I sat down with Bill Tieleman, a well-known local political strategist, at a hip Kits eatery during Dine Out Vancouver in January. Our conversation was far-reaching, fueled by a glass or two of wine, Tieleman’s second love, after progressive politics.
What do you see as the two biggest issues facing the City of Vancouver?
Vancouver has two main issues, both are very inter-related. The first is the different aspects of affordability in the city itself. The second is dealing with poverty and low incomes. Both are very connected and are challenges that face Vancouver and the whole Lower Mainland. Affordability and housing prices go across the board. If you look at cities like Geneva and Hong Kong, there is a limited group of people who lives there. Public policy steps need to be taken because most of us don’t want to live where there is just fine dining and expensive shops.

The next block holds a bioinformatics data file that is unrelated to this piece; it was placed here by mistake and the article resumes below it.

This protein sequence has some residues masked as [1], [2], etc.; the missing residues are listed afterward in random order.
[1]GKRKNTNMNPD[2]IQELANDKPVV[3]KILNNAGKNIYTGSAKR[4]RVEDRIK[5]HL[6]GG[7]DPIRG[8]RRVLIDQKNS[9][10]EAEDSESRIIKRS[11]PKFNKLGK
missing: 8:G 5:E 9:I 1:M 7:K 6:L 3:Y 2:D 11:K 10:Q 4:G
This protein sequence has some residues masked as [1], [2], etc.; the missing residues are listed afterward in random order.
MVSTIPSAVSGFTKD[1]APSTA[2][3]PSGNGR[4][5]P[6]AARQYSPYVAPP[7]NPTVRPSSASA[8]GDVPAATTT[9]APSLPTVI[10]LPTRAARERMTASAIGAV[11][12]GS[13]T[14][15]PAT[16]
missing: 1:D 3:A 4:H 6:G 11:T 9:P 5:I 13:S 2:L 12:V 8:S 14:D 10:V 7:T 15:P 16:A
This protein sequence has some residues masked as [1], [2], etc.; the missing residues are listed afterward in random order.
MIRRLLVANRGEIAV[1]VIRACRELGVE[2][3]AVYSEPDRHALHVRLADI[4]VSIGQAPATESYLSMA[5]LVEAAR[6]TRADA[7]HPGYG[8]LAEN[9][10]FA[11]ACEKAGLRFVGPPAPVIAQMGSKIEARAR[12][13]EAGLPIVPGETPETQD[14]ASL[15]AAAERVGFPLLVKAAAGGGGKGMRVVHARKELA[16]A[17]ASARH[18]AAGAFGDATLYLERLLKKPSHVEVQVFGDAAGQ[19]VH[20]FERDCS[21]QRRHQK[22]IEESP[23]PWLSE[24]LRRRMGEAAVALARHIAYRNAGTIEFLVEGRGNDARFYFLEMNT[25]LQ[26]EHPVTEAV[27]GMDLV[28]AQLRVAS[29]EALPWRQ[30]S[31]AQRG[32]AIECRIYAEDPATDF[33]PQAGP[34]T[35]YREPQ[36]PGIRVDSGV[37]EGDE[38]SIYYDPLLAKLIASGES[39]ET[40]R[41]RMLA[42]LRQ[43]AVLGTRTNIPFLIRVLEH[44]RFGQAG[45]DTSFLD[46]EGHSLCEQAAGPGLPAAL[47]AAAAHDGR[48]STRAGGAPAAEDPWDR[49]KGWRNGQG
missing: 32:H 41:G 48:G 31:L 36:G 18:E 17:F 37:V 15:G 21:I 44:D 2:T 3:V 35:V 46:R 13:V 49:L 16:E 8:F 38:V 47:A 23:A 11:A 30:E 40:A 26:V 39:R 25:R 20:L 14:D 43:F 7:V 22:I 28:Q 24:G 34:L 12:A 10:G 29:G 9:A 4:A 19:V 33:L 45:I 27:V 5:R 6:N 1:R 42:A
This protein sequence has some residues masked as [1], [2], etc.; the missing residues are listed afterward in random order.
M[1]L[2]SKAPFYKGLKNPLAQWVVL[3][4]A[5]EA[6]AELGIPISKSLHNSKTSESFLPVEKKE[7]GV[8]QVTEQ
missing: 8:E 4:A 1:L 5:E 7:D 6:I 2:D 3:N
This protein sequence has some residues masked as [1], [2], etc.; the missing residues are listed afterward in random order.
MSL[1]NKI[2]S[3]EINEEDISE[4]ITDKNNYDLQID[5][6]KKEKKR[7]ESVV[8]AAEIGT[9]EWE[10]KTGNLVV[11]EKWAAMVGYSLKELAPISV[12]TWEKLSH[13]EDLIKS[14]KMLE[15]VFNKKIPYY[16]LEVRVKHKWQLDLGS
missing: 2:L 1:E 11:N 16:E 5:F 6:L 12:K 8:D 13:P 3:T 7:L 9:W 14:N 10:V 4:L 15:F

The other challenge is that our city has these increasing land values. These make it impossible for young people to be independent and impossible to have a city with a wide range of diverse and interesting people. People working in Vancouver, like servers and cooks, are forced to live far away from their jobs. Vancouver is becoming an “executive city”.
What can be done about affordability? There is a limited amount of “Vancouver” available.
That’s right and that’s why we are seeing a disparate amount of people’s income taken up by rent and housing. People might be shocked by me saying this, but former Mayor Sam Sullivan was right to talk about density – that’s the only way Vancouver can maintain diversity and affordability.